WO2001067607A2 - Dynamic phase logic gate - Google Patents

Dynamic phase logic gate

Info

Publication number
WO2001067607A2
WO2001067607A2 PCT/CA2001/000293 CA0100293W WO0167607A2 WO 2001067607 A2 WO2001067607 A2 WO 2001067607A2 CA 0100293 W CA0100293 W CA 0100293W WO 0167607 A2 WO0167607 A2 WO 0167607A2
Authority
WO
Grant status
Application
Patent type
Prior art keywords
signal
logic device
device according
values
method according
Prior art date
Application number
PCT/CA2001/000293
Other languages
French (fr)
Other versions
WO2001067607A3 (en )
WO2001067607B1 (en )
Inventor
Charles C. Romaniuk
Original Assignee
Romaniuk Charles C
Priority date (The priority date is an assumption and is not a legal conclusion. Google has not performed a legal analysis and makes no representation as to the accuracy of the date listed.)
Filing date
Publication date

Links

Classifications

    • HELECTRICITY
    • H03BASIC ELECTRONIC CIRCUITRY
    • H03KPULSE TECHNIQUE
    • H03K19/00Logic circuits, i.e. having at least two inputs acting on one output; Inverting circuits
    • H03K19/02Logic circuits, i.e. having at least two inputs acting on one output; Inverting circuits using specified components
    • GPHYSICS
    • G02OPTICS
    • G02FDEVICES OR ARRANGEMENTS, THE OPTICAL OPERATION OF WHICH IS MODIFIED BY CHANGING THE OPTICAL PROPERTIES OF THE MEDIUM OF THE DEVICES OR ARRANGEMENTS FOR THE CONTROL OF THE INTENSITY, COLOUR, PHASE, POLARISATION OR DIRECTION OF LIGHT, e.g. SWITCHING, GATING, MODULATING OR DEMODULATING; TECHNIQUES OR PROCEDURES FOR THE OPERATION THEREOF; FREQUENCY-CHANGING; NON-LINEAR OPTICS; OPTICAL LOGIC ELEMENTS; OPTICAL ANALOGUE/DIGITAL CONVERTERS
    • G02F3/00Optical logic elements; Optical bistable devices

Abstract

A logic device for use with data signals having a continuously or semi-continuously varying waveform of substantially fixed frequency. The device provides a logical output from at least one of the data inputs and comprising a first pair of inputs each to receive a data signal having one of a predetermined set of values representing analog, discrete, or digital states. A combiner stage is used to combine the inputs and produce a signal therefrom. A filter stage is utilized to receive the signal and produce a conditioned signal representative of one of a pair of binary states. The conditioned signal is combined with a second control input. The resultant signal is passed to an output.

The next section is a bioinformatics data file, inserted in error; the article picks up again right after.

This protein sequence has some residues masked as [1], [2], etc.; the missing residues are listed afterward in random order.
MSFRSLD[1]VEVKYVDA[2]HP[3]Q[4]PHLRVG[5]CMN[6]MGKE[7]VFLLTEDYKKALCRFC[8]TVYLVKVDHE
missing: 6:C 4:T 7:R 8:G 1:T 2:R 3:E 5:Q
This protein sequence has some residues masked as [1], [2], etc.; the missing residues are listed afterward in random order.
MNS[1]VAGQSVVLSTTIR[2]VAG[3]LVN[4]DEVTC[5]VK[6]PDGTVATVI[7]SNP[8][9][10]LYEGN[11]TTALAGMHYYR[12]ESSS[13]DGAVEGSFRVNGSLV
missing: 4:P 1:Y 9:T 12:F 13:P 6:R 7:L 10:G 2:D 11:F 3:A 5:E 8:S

Description

DYNAMIC PHASE LOGIC GATE

The present invention relates to logic devices.

BACKGROUND OF THE INVENTION

The use of semiconductors to perform logical functions, such as AND, OR or arithmetic functions, is well known in the art. Such semiconductors come in a wide range of sizes, including small scale integrated circuits having 2 to 4 logic gates per package and very large scale integrated circuits, such as microprocessors. Semiconductor devices do have their shortcomings. Electronic devices are limited in operational speeds because of their inherent electrical resistance and capacitance. A further disadvantage of semiconductor devices is electronic cross-talk, since electronic signals are highly susceptible to interference. Since electrons have electromagnetic fields that can easily interact, two adjacent electronic signals will affect one another, even if they are a significant distance apart.

The next generation of logic devices is electromagnetic phase devices. These phase devices operate on electromagnetic signals without the aid of electronic control, so that the phase devices are capable of operating at speeds comparable to the speed of light. Another advantage of the phase devices is that they can be manufactured from simple small integrated devices, such as waveform couplers, splitters, and other devices made on a micron scale. A wide range of electromagnetic phase devices have been developed to take advantage of increased processing speed and reduced interference between adjacent signals. One disadvantage of the current electromagnetic phase devices is that the output of a first device cannot be directly cascaded to a similar device, since the format of the output is not suitable as an input for the second device. Accordingly, most of the current phase devices also have either a specific or limited functionality and operation of the devices is usually limited to a particular logical or arithmetic function.